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Ask the Lawyer: Are Empty Threats a Crime?

Military Defense Attorney

By Mathew B. Tully

Q: Is it really a crime if you lose your cool and say some unpleasant things to someone?

A: In the Navy, sticks and stones may break a Sailor’s bones, but names can get him thrown in jail. The use of a racial slur or curse words, making a derogatory statement or just saying something mean to get a rise out of someone could result in a charge of provoking speech in violation of Article 117 of the Uniform Code of Military Justice.

According to the Manual for Courts-Martial, the type of speech prohibited by this article features words that are provoking or reproachful and that threaten to cause a “breach of peace,” such as a fight. The words must be directed toward a service member, who must be present when they are spoken. Article 117′s maximum punishment is six months of confinement and the monthly forfeiture of two-thirds pay for six months.

As the U.S. Army Court of Military Review said in U.S. v. Davis (1992), provoking words do not “have to be a challenge to violence.” Insults can be just as provoking. To illustrate this point, the court noted that it would be unlawfully provoking to call a female service member “swine” in a belligerent and “smart-alecky” tone. Davis involved an Army private first class who cursed at a military policeman who intervened in a disturbance involving the private and another service member.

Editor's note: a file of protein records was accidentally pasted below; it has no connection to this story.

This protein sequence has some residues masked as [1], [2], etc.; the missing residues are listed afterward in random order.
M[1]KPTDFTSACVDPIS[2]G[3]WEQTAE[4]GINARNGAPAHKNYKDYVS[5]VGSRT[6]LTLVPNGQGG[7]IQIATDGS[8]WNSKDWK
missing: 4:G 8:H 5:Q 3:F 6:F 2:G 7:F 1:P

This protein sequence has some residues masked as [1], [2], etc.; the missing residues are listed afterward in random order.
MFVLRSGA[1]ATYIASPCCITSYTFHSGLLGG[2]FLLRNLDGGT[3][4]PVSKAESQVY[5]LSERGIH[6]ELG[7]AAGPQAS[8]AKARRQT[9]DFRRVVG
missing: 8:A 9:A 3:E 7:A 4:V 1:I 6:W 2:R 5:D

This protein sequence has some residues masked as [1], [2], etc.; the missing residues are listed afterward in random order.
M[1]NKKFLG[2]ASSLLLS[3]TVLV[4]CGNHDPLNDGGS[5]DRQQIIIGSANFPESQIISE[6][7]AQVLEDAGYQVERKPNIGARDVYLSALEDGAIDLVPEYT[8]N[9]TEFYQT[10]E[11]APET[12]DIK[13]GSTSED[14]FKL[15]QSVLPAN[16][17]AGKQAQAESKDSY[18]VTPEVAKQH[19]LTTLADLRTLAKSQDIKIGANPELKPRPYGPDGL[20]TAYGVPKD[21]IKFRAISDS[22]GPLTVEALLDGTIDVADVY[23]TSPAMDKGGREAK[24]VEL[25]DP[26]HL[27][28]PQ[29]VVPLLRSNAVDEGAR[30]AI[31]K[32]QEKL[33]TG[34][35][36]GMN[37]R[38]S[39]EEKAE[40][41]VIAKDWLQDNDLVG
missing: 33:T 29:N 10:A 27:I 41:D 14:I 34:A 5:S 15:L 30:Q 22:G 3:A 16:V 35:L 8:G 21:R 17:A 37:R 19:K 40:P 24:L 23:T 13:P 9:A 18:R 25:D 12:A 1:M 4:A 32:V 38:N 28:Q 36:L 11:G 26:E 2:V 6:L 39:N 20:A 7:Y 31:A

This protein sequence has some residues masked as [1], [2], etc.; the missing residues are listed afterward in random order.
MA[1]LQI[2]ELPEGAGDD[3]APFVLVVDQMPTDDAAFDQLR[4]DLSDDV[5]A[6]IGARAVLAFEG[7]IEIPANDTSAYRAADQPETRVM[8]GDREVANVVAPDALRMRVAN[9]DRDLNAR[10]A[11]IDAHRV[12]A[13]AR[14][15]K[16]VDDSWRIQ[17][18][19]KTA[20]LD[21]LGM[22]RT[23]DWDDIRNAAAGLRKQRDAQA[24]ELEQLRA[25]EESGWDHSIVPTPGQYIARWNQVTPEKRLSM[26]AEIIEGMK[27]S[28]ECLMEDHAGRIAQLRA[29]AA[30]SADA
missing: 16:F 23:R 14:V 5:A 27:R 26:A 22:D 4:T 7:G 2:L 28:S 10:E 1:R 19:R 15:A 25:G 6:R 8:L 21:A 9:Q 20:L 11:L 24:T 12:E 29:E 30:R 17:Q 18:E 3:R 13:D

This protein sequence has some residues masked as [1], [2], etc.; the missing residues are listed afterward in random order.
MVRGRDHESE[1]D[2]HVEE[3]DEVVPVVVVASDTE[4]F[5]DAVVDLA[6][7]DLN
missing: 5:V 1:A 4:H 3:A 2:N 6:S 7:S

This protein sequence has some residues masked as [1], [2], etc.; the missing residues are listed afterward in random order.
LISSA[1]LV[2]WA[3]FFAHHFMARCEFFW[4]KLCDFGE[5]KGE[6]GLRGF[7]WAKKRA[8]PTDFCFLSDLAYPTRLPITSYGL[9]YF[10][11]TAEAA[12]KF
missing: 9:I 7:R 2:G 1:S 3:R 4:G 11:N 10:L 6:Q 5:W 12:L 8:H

The use of racial slurs can be especially provoking. In U.S. v. Ybarra (2002), a Marine private first class used a combination of a curse word and racial slur when talking to an African American sergeant attempting to apprehend him. The Navy-Marine Corps Court of Criminal Appeals called these words “fighting words” that can “induce a breach of peace.”

Empty threats or offensive language used in a friendly manner may not rise to a level of violating Article 117. That’s what happened to an Army specialist in U.S. v. Flakes (2006). In this case, the specialist was drunk, got in a fight with another soldier and threatened to burn her in her barracks room and torch the off-post home of someone else who broke up the altercation. The U.S. Army Court of Criminal Appeals said, given that the specialist was drunk and no one took the specialist’s threats seriously, it was not convinced “that a reasonable person would have expected [her] threat of future harm to induce a breach of the peace under the circumstances.”

Service members charged with provoking speech or gestures should immediately consult with a military law attorney. Depending on the circumstances, an attorney could attempt to show that under the circumstances the words or gestures he or she used were not provoking or reproachful.

Mathew B. Tully is an Iraq war veteran and founding partner of the law firm Tully Rinckey PLLC. Questions can be emailed to The information in this column is not intended as legal advice.


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